I have read lots of articles on Ant that explain all sorts of options, and I've read much of the documentation for Ant, but I don't really know the "right" way to do many things. Can anyone recommend a Good Example illustrating how to use Ant? Something that is not too complicated but also not too simple.

I found this one by Doug Sparling (specifically related to Hibernate) and it looks pretty good but was wondering if you folks could comment on it, because I don't want to adopt the style of someone who has questionable habits, but it seems good to me.


You might want to also look at the Ant Usage Guides from the Ant Wiki.


I suggest you look at the ant scripts of open source implementations that use ant for their build script. Typically the ant scripts don't get tremendous love, but they are more robust than a typical in-house job because they are distributed to so many developers that are expected to just run them in a variety of environments.

I would argue that it is a best practice to not worry about your build script beyond the point where it gets the job done and is reasonably maintainable. It is, after all, not the goal of most projects to produce a good build script. Of course, as with any best practice, there are exceptions.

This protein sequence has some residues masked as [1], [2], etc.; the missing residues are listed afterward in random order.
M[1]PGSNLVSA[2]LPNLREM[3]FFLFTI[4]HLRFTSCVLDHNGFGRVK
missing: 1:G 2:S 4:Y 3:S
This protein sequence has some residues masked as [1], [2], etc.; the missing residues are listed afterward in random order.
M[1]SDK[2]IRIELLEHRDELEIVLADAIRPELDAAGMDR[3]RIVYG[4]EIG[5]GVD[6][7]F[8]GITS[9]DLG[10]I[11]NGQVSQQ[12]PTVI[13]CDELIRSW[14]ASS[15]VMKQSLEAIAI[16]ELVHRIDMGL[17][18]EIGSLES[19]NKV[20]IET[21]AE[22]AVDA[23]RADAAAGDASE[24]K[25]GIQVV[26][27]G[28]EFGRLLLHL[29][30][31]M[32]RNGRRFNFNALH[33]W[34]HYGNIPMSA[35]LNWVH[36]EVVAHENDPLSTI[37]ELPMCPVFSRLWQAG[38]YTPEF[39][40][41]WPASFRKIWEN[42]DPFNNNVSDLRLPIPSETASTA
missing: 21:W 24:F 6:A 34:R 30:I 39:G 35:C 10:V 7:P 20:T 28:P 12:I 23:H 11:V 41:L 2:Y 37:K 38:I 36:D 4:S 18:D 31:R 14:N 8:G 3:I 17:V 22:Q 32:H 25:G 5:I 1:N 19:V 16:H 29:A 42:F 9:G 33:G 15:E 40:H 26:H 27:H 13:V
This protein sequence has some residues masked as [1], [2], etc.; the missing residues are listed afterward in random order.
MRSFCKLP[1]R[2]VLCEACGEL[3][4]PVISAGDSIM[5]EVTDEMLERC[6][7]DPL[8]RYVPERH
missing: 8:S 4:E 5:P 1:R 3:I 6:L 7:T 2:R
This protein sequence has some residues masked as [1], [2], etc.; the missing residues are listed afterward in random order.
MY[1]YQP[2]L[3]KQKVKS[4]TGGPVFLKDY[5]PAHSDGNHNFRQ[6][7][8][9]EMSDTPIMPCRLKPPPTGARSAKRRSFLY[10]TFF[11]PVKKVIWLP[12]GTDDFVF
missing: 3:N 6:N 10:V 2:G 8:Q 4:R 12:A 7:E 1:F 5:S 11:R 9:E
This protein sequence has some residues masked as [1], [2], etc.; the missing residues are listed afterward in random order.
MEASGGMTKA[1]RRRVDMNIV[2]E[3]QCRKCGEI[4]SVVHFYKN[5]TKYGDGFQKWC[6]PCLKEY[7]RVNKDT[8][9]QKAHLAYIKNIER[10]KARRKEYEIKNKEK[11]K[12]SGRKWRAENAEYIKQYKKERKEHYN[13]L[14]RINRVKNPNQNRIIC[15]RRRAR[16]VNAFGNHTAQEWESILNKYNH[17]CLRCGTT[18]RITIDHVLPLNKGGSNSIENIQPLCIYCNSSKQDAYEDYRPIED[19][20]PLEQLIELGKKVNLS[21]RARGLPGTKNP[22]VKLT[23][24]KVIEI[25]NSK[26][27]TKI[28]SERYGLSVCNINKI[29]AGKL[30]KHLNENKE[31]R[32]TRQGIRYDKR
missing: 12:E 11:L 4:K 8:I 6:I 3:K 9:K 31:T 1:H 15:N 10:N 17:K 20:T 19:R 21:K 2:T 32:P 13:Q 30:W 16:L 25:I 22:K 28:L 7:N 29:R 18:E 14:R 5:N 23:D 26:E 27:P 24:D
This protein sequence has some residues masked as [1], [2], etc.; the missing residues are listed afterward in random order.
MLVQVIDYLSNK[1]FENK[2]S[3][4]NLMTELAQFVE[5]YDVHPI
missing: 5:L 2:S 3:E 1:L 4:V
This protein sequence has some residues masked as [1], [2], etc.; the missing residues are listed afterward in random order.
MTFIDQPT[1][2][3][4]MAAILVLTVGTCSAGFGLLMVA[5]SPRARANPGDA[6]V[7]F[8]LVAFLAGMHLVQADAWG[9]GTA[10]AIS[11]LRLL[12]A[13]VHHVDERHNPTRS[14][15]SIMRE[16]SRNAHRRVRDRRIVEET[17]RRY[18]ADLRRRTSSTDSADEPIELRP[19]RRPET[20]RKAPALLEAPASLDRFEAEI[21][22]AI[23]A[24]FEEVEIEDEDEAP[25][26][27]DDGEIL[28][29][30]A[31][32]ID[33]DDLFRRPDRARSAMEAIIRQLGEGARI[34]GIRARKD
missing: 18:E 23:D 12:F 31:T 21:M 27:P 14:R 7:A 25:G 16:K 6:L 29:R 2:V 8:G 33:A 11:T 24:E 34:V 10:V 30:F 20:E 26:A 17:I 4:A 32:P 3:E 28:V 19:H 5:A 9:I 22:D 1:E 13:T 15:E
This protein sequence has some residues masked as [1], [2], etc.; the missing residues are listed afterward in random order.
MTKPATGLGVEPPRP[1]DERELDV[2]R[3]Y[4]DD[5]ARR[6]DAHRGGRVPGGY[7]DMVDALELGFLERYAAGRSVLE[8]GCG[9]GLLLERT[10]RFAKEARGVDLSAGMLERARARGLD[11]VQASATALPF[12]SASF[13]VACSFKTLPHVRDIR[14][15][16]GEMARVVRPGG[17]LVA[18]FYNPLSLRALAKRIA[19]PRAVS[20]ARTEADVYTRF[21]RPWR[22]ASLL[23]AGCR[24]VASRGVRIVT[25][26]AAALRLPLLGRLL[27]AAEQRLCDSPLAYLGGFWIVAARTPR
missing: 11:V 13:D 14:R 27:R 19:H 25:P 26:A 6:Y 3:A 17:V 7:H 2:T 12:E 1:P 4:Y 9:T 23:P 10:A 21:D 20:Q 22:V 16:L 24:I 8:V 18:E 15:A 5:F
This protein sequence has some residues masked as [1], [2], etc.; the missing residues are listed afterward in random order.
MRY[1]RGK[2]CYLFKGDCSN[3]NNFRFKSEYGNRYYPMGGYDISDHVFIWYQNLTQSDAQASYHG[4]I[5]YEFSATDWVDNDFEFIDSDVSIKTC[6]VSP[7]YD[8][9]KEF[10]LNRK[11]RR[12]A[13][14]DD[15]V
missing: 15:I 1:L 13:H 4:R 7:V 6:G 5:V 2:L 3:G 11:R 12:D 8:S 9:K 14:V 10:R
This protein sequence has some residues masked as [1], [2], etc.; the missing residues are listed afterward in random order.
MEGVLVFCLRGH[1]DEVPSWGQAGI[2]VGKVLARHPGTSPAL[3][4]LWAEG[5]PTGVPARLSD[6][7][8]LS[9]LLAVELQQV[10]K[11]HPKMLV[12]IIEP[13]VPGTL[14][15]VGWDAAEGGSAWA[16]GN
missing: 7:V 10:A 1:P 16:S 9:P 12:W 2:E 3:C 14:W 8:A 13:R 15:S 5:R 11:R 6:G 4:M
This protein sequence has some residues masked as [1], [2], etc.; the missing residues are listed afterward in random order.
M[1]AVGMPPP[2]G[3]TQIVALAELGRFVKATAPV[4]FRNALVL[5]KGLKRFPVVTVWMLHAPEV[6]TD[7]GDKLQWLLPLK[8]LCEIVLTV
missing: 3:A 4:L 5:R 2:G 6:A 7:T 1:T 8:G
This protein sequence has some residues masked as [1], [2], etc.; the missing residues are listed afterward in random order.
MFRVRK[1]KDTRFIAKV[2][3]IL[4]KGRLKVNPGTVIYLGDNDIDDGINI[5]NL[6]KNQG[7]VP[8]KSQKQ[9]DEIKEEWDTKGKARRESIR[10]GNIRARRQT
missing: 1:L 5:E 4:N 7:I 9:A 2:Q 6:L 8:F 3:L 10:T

Off hand, the one I looked at for JSR-310 was decent.


It's kind of old but there is this: http://www.onjava.com/pub/a/onjava/2003/12/17/ant_bestpractices.html


I always tend to divide my targets into 2 types:

1) targets that do stuff - compile, jar, etc. These have no dependencies and each do one and only one thing.

2) targets that you might want to run - build, deploy, etc. These are where the dependencies are specified.

The reason I do this is that allows you to have runnable targets that use an arbitrary set of the doing stuff targets. For example in a web-app it's useful to be able to deploy without compiling, running tests etc every time, which this structuring of Ant scripts allows.

When I'm working with multiple modules I'll also create a master build script that contains all the common targets, which are driven by variables in module specific properties files..

  • I guess nowadays for 1) you should rather use macrodef. – abergmeier Aug 21 '13 at 9:56
  • Yup, definitely use macrodef for this or just switch to Maven (which I believe started life and a series of macrodefs way before the rich Mojo structure used today). – Nick Holt Aug 21 '13 at 10:45

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